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GeForce 9800 GT 512MB vs Radeon HD 6450 (OEM) 1GB

Intro

The GeForce 9800 GT 512MB has clock speeds of 600 MHz on the GPU, and 900 MHz on the 512 MB of GDDR3 RAM. It features 112 SPUs along with 56 Texture Address Units and 16 ROPs.

Compare those specifications to the Radeon HD 6450 (OEM) 1GB, which comes with core clock speeds of 750 MHz on the GPU, and 900 MHz on the 1024 MB of GDDR5 RAM. It features 160 SPUs along with 8 Texture Address Units and 4 Rasterization Operator Units.

(No game benchmarks for this combination yet.)

Power Usage and Theoretical Benchmarks

Power Consumption (Max TDP)

Radeon HD 6450 (OEM) 1GB 31 Watts
GeForce 9800 GT 512MB 105 Watts
Difference: 74 Watts (239%)

Memory Bandwidth

Theoretically speaking, the GeForce 9800 GT 512MB is 100% quicker than the Radeon HD 6450 (OEM) 1GB in general, because of its higher data rate. (explain)

GeForce 9800 GT 512MB 57600 MB/sec
Radeon HD 6450 (OEM) 1GB 28800 MB/sec
Difference: 28800 (100%)

Texel Rate

The GeForce 9800 GT 512MB is a lot (more or less 460%) faster with regards to AF than the Radeon HD 6450 (OEM) 1GB. (explain)

GeForce 9800 GT 512MB 33600 Mtexels/sec
Radeon HD 6450 (OEM) 1GB 6000 Mtexels/sec
Difference: 27600 (460%)

Pixel Rate

The GeForce 9800 GT 512MB is a lot (more or less 220%) better at full screen anti-aliasing than the Radeon HD 6450 (OEM) 1GB, and also will be capable of handling higher screen resolutions without slowing down too much. (explain)

GeForce 9800 GT 512MB 9600 Mpixels/sec
Radeon HD 6450 (OEM) 1GB 3000 Mpixels/sec
Difference: 6600 (220%)

Please note that the above 'benchmarks' are all just theoretical - the results were calculated based on the card's specifications, and real-world performance may (and probably will) vary at least a bit.

Price Comparison

GeForce 9800 GT 512MB

Amazon.com

Radeon HD 6450 (OEM) 1GB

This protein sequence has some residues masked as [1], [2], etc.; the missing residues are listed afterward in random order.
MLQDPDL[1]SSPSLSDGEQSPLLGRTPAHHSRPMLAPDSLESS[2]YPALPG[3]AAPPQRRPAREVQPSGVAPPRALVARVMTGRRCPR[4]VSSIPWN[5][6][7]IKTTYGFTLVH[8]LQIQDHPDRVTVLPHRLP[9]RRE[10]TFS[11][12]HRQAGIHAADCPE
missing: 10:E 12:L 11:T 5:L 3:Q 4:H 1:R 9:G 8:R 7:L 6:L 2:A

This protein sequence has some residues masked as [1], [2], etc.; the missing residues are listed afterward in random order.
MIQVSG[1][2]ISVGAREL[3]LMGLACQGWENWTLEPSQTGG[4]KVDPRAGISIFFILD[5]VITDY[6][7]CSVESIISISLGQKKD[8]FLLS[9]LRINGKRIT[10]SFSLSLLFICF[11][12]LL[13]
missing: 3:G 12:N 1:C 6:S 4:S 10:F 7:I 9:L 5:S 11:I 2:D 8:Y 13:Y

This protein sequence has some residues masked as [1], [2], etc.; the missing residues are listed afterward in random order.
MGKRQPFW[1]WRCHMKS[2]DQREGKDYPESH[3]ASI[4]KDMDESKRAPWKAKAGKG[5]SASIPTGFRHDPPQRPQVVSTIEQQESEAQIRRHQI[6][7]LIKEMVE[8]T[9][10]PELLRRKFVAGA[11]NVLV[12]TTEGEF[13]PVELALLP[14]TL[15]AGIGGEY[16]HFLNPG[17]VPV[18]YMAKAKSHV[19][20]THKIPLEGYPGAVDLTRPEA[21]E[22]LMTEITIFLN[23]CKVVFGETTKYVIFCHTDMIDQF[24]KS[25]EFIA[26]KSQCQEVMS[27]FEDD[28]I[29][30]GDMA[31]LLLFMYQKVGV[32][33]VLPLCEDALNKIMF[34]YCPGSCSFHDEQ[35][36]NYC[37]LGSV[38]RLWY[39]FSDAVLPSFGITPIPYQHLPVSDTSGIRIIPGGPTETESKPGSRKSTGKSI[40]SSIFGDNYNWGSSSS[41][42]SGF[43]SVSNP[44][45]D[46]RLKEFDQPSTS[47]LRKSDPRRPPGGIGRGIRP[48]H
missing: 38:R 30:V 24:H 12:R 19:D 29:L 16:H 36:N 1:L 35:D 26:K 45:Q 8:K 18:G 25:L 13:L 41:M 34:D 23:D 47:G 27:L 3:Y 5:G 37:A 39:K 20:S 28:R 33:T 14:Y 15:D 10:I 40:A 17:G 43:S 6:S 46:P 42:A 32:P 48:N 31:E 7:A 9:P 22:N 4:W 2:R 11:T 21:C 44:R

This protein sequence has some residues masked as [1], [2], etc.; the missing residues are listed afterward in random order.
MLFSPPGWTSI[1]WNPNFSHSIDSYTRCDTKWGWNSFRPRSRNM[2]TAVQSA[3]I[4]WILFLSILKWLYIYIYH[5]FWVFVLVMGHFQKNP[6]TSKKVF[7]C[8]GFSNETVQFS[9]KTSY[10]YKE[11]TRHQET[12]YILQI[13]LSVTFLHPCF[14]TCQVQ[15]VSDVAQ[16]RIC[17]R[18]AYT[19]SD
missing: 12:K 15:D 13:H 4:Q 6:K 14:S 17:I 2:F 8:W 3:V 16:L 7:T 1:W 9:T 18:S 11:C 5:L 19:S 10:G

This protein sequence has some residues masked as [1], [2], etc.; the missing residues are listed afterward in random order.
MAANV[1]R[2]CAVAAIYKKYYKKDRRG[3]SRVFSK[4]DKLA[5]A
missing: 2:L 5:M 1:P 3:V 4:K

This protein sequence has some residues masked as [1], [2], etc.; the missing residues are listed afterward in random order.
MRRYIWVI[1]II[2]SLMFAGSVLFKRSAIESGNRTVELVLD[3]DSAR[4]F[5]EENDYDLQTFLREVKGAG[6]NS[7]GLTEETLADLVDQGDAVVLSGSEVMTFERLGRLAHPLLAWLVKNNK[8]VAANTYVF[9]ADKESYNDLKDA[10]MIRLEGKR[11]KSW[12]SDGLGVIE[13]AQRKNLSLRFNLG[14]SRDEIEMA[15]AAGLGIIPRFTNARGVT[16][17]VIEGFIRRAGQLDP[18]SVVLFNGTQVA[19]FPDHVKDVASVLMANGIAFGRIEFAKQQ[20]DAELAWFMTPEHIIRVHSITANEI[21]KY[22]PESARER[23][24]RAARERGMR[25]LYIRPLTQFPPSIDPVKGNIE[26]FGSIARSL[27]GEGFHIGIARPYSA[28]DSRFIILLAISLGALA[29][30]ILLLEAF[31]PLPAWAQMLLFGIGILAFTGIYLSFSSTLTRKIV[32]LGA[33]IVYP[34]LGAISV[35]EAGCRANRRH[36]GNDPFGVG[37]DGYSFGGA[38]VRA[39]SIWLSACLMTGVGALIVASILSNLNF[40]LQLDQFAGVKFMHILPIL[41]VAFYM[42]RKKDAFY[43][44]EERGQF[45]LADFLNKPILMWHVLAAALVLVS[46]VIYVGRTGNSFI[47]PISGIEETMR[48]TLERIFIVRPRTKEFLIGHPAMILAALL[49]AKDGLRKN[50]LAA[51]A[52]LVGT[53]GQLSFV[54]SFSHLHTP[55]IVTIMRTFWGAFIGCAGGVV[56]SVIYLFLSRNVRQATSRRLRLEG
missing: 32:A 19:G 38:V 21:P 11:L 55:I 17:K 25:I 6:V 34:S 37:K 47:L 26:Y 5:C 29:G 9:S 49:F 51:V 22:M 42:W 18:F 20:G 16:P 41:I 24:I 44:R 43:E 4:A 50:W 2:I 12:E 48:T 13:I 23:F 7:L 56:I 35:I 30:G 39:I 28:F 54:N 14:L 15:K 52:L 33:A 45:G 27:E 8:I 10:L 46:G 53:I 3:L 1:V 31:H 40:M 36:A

Amazon.com

Please note that the price comparisons are based on search keywords - sometimes it might show cards with very similar names that are not exactly the same as the one chosen in the comparison. We do try to filter out the wrong results as best we can, though.

Specifications

Model GeForce 9800 GT 512MB Radeon HD 6450 (OEM) 1GB
Manufacturer nVidia AMD
Year July 2008 February 2011
Code Name G92a/b Caicos
Fab Process 65/55 nm 40 nm
Bus PCIe x16 2.0 PCIe 2.1 x16
Memory 512 MB 1024 MB
Core Speed 600 MHz 750 MHz
Shader Speed 1500 MHz (N/A) MHz
Memory Speed 900 MHz (1800 MHz effective) 900 MHz (3600 MHz effective)
Unified Shaders 112 160
Texture Mapping Units 56 8
Render Output Units 16 4
Bus Type GDDR3 GDDR5
Bus Width 256-bit 64-bit
DirectX Version DirectX 10 DirectX 11
OpenGL Version OpenGL 3.0 OpenGL 4.1
Power (Max TDP) 105 watts 31 watts
Shader Model 4.0 5.0
Bandwidth 57600 MB/sec 28800 MB/sec
Texel Rate 33600 Mtexels/sec 6000 Mtexels/sec
Pixel Rate 9600 Mpixels/sec 3000 Mpixels/sec

Memory Bandwidth: Bandwidth is the max amount of information (measured in megabytes per second) that can be transported past the external memory interface within a second. It is calculated by multiplying the card's bus width by its memory speed. If the card has DDR RAM, it should be multiplied by 2 again. If it uses DDR5, multiply by ANOTHER 2x. The better the memory bandwidth, the faster the card will be in general. It especially helps with anti-aliasing, High Dynamic Range and higher screen resolutions.

Texel Rate: Texel rate is the maximum texture map elements (texels) that are applied in one second. This number is calculated by multiplying the total number of texture units by the core speed of the chip. The higher the texel rate, the better the graphics card will be at handling texture filtering (anisotropic filtering - AF). It is measured in millions of texels in a second.

Pixel Rate: Pixel rate is the maximum number of pixels that the graphics chip could possibly record to the local memory in one second - measured in millions of pixels per second. The figure is worked out by multiplying the number of Raster Operations Pipelines by the the core clock speed. ROPs (Raster Operations Pipelines - also sometimes called Render Output Units) are responsible for filling the screen with pixels (the image). The actual pixel output rate also depends on lots of other factors, especially the memory bandwidth - the lower the bandwidth is, the lower the ability to get to the maximum fill rate.

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